Your children may be gnawing on China made Thomas trains painted with lead

http://www.chicagotribune.com/news/local/chi-thu_toy_0628jun28,1,1429247.story?coll=chi-news-hed

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Interesting, in the race for the bottom, we get the benefit of Chinese business practices. Cool.
I was in a shop that had a goodly number of breech blocks cast over in China, but most had problems with pinholes. Think of the liability of trying to use them, knowing the block may have voids... Liability waiting to happen. End result - the blocks were scrapped IIRC.
One thing to remember about US manufactured stuff is that it's US laws that give you rights to expect good stuff, and if it's defective, the maker usually has to eat the items. Unless it's something for the government (like software) in which case we take it in the shorts...
Interesting reports of Chinese manufacturers being given product to spec for quotes, then somehow that product gets churned out by other shops... There is a move to reduce the protection of US patents to 18 months...
Ignoramus11334 wrote:

http://www.chicagotribune.com/news/local/chi-thu_toy_0628jun28,1,1429247.story?coll=chi-news-hed
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What I expect generally, when I look at Chinese goods, is that their makers are not trying to be good and honest, but instead to get away with as much as they possibly can.
People who put lead paint on children's toys that are used by toddlers or even infants (as are those wooden Thomas trains), have no conscience.
i
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Goodness and honesty don't come into it, this is basic Adam Smith

No again, this is why we have laws to set levels which experts judge to be acceptable. As a later poster points out, lead is everywhere; the issue is the quantity
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If the Chinese don't watch out, they are going to get such a reputation that few will buy from them. Japan had the same issues as far as quality many years ago and did something about it. I wonder if China will learn from the Japanese?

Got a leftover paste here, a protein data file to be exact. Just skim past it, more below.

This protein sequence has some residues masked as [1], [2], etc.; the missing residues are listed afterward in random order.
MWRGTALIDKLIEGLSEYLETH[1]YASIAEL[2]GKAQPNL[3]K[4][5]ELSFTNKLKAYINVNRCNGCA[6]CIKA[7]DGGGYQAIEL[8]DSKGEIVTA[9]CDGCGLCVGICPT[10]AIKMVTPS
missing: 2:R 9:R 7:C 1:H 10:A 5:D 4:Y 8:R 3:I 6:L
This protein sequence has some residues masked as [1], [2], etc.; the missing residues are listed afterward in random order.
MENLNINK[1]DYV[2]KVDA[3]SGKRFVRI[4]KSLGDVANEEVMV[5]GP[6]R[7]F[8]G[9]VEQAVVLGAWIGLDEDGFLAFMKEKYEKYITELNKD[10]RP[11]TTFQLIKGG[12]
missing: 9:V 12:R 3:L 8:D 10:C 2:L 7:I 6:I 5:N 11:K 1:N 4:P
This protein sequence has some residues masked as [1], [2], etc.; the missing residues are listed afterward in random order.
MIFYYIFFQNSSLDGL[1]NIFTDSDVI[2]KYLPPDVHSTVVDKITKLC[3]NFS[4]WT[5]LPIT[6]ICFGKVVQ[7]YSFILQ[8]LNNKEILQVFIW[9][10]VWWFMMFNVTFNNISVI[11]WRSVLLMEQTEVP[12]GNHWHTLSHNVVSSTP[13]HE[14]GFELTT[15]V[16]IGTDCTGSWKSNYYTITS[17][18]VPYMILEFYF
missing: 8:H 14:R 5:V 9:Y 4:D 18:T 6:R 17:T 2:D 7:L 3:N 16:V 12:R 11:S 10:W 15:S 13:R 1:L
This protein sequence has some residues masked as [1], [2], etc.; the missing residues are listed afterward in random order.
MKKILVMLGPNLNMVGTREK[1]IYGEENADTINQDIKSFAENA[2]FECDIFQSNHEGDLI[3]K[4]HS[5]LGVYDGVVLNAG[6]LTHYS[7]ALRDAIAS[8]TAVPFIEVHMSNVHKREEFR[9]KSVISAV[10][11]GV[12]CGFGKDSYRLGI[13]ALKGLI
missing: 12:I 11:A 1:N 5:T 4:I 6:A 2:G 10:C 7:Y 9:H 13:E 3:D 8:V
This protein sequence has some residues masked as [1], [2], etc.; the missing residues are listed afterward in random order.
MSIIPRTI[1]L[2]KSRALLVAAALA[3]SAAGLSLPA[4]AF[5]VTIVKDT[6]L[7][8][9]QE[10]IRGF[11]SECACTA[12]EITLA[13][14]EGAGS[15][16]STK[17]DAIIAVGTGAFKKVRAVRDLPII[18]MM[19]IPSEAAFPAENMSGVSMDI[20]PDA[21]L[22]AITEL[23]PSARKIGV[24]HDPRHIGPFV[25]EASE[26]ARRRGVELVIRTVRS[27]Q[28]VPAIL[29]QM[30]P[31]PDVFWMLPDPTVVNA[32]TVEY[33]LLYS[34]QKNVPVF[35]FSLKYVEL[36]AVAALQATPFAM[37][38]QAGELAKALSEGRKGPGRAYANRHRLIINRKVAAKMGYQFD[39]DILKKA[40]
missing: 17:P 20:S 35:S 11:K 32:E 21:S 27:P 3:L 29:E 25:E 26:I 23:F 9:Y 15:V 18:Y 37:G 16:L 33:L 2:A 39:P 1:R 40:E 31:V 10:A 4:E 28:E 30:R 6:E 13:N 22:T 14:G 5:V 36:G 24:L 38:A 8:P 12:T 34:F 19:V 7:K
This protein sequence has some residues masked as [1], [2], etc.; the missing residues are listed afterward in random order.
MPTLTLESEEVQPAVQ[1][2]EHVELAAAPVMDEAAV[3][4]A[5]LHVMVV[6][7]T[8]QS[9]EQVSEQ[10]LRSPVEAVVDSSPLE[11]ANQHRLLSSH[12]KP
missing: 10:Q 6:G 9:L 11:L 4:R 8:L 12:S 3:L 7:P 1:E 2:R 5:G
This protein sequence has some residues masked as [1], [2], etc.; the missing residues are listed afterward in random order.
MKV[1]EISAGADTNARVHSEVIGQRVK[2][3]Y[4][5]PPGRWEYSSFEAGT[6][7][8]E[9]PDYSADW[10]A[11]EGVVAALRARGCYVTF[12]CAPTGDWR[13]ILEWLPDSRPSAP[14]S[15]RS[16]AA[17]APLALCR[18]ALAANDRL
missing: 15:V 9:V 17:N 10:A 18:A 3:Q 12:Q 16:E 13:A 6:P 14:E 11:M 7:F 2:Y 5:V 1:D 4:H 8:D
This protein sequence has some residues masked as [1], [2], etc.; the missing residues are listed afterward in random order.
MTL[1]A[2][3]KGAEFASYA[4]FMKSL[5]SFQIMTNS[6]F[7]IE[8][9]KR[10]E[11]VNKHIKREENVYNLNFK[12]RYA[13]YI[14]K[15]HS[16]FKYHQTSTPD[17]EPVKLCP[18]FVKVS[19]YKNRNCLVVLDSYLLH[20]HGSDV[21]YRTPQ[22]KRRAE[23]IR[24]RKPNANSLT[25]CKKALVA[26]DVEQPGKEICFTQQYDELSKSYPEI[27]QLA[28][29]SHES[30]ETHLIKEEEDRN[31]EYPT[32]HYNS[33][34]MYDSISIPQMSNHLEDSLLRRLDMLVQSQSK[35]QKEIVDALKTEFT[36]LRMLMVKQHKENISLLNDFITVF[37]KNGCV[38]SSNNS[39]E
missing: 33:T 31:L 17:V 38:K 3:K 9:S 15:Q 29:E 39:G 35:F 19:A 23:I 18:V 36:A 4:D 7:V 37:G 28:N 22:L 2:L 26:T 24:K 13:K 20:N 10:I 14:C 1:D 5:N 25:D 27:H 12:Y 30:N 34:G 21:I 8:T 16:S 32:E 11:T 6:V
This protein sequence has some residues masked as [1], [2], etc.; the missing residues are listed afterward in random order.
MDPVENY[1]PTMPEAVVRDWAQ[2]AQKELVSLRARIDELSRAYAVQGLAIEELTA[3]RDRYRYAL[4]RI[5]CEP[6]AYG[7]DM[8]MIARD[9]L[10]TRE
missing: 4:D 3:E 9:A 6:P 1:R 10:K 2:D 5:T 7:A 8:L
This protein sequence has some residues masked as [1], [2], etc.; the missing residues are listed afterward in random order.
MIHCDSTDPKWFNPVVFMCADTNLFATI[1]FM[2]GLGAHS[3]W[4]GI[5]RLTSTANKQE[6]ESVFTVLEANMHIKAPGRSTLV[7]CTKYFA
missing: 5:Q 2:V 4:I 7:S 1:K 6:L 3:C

I suspect Chinese based companies with ties to foreign partners have higher quality levels. As much as corporations get maligned, the last thing they want is lawsuit city in US courts.
Wes
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wrote:

I rrecently purchased some stuff from Canon (an accessory grip/battery pack) that was made in China. Not the usual junk we've gotten used to.
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Jun 2007 12:28:30 -0500:

More food for thought:
http://www.chinacsr.com/2007/06/26/1453-american-lawsuit-causes-huge-chinese-tire-recall/
The Chinese Manufacturer isn't going to be held responsible. They will weasel out of it as usual.
--
K. A. Cannon
kcannon at insurgent dot org
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On Jun 28, 10:15 am, Ignoramus11334 <ignoramus11...@NOSPAM. 11334.invalid> wrote:

Hi. I am not going to justify the painting of children's toys with paint containing lead. I think something else is going on here. Recently an article in the local Bend, Oregon paper warned about the lead in TV tubes that could leach into the environment. They offered no scheme as to how this could occur, since the lead is dispersed in the glass. This is the same scheme the government uses to dispose of long lasting radio active material and they claim it will be there millions of years from now. They also warned about the mercury in the switches of the TV sets! I don't think I have ever seen a TV with mercury switches.
There are many other products that contain lead and the environmentalists never mention them. Brass plumbing fixtures contain lead, but the only mention is on the package or instructions relating to California. We all know leaded steel will release the lead when it rusts away.
Recently, someone reported lead being leached out of the cover material of a child's car seat. This was news for a day, then disappeared. Why was no more investigation done? All flexible PVC contains lead. Including the common insulation on electrical wires, such as extension cords, line cords on appliances, the wires in your automobile, etc. Why is this not being reported?
So, do we know how much lead a child can get from a toy train? Is it enough to hurt them? Is it in a form that can hurt them? No, we don't. All we know is it came from China.
Sorry,but I just had to get that off my chest!
Paul in Redmond, OR
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wrote:

I am not aware of children gnawing on TV CRT tubes or on plumbing fittings, but they can easily eat lead off Thomas trains.
I agree with you, though, that lead in glass is not a hazard. I highly approve of glassification of nuclear waste.
i
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On Thu, 28 Jun 2007 12:53:46 -0500, with neither quill nor qualm,

One headline we'll probably never see:
"Parents Indicted For Letting Children Eat Toys"
<sigh>
--
"I'm sick and tired of having to rearrange my life
because of what the STUPIDEST people *might* do or
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co snipped-for-privacy@yahoo.com wrote: [major snippage]

Speak for yourself. Your ignorance is your own fault; don't presume that others share it. The hazards to children of ingesting lead-based paint are well-established and have been widely known for at least thirty years.